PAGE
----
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Museum visits early priority for WHO Covid team in Wuhan

WHO inspectors laughing stock for being led on tour of museums on 2nd day of Covid investigations in Wuhan

Statues with masks placed on them seen in Wuhan in central China's Hubei province on Friday, Jan. 29, 2021.

Statues with masks placed on them seen in Wuhan in central China's Hubei province on Friday, Jan. 29, 2021. (AP photo)

TAIPEI (Taiwan News) — The team dispatched by the World Health Organization (WHO) to investigate the origins of the Wuhan coronavirus has drawn mockery from some scientists after they spent a significant part of the second day of their inquest in Wuhan touring "museums."

It took over a year for China to allow the team to venture to Wuhan, a period during which vital evidence could have been lost or removed. Controversially, British zoologist and EcoHealth Alliance President Peter Daszak was included among the team of experts, despite the fact that his organization has received millions of dollars in funding from the U.S. National Institutes of Health (NIH), and has funneled the money into the Wuhan Institute of Virology (WIV) since 2014 to carry out research on bat coronaviruses.

In July of last year, when WHO officials were allowed to enter China to lay the groundwork for an investigative trip, Chinese officials refused to let them visit Wuhan. China also imposed a 14-day quarantine on them, forcing the officials to do much of their work remotely.

When China appeared to finally be allowing the team to visit Wuhan in early January, the country suddenly denied them visas at the last minute, prompting rare criticism from WHO Director-General Tedros Adhanom Ghebreyesus, who said he was "very disappointed by the delays." Beijing has also insisted that Chinese scientists oversee key elements of the inquest.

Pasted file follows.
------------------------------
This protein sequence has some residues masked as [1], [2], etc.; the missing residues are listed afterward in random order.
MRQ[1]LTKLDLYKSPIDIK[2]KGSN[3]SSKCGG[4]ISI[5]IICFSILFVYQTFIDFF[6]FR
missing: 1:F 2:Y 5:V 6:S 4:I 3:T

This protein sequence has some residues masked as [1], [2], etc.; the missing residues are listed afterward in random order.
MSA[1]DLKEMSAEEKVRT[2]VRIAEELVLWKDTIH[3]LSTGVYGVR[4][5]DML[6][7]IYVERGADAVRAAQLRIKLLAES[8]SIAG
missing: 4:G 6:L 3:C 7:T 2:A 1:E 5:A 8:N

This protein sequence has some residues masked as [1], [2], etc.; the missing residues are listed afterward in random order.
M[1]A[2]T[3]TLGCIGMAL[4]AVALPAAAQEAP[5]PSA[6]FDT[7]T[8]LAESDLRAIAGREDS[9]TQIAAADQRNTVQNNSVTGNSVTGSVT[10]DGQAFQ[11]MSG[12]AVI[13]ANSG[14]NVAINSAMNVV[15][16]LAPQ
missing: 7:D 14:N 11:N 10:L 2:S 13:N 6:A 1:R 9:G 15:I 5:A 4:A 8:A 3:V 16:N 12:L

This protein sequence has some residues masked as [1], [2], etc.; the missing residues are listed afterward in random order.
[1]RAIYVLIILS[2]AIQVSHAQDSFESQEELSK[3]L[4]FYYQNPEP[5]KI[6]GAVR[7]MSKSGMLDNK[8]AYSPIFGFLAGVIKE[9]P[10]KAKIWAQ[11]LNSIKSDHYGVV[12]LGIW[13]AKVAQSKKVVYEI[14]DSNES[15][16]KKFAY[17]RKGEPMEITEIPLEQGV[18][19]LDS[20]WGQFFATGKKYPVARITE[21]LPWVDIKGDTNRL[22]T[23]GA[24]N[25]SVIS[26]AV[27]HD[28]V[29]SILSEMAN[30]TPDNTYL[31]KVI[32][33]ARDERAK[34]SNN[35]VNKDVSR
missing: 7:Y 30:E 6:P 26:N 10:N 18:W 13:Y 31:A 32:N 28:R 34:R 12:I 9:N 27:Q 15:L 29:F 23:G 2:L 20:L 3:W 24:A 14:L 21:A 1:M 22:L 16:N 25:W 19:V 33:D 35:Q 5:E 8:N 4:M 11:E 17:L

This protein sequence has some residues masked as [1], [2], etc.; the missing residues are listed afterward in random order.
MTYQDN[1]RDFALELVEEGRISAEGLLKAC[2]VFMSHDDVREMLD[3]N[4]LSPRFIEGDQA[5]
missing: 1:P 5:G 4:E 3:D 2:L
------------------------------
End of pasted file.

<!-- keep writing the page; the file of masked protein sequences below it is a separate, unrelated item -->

Beijing is also limiting access to important research and data, such as the full database at the WIV and its extensive archive of records. Just as it appeared that the team would finally be able to enter China, having submitted the negative results of nucleic acid and antibody tests certified by the WHO, two members were barred from entry at the last minute for testing positive for antibodies.

Although the remaining scientists tested negative for both COVID-19 and antibodies to the virus, China still imposed a 14-day quarantine, which finally ended on Thursday (Jan. 28). Neither the Chinese government nor the WHO has publicly announced the itinerary of the scientists during their visit to Wuhan.

On Friday (Jan. 29), the first full day of the visit, the team had its first face-to-face meeting with Chinese scientists and then visited the Hubei Integrated Chinese and Western Medicine Hospital, an early site of the outbreak and nine kilometers from the WIV, where gain of function experiments with bat coronaviruses were being carried out on humanized mice.

On Saturday (Jan. 30), the investigators visited the Wuhan Jinyintan Hospital, another location where the new pneumonia-causing virus was being detected at the start of the outbreak. This facility is approximately 20 km from the WIV.

According to China's state-run media outlet the Global Times, the team was slated to "visit museums" before having more discussions later that night. The state-operated tabloid failed to mention the names of the museums, but AP reported that one of the sites included a "museum exhibition dedicated to the early history of COVID-19."

Richard Ebright, a molecular biologist at Rutgers University in New Jersey and among those who have openly criticized Daszak's inclusion in the mission due to his conflict of interest, tweeted a mock itinerary of the scientists' first two days in Wuhan. He joked that their first day would include trips to a jade museum and a stroll along East Lake, while the second day would consist of tours of temples and scenic spots.

Physicist and scientific advisor Albert B Andrews quipped that the fact that the group had not been taken on a trip to the Great Wall was a sign "they are not welcome." A geologist who goes by the Twitter handle Gatteo Taiwan asked if the team members would have a chance to sing karaoke with hostesses, while a researcher who goes by the pseudonym Billy Bostickson suggested the exhibit include "a waxwork model of a webpage scrubber."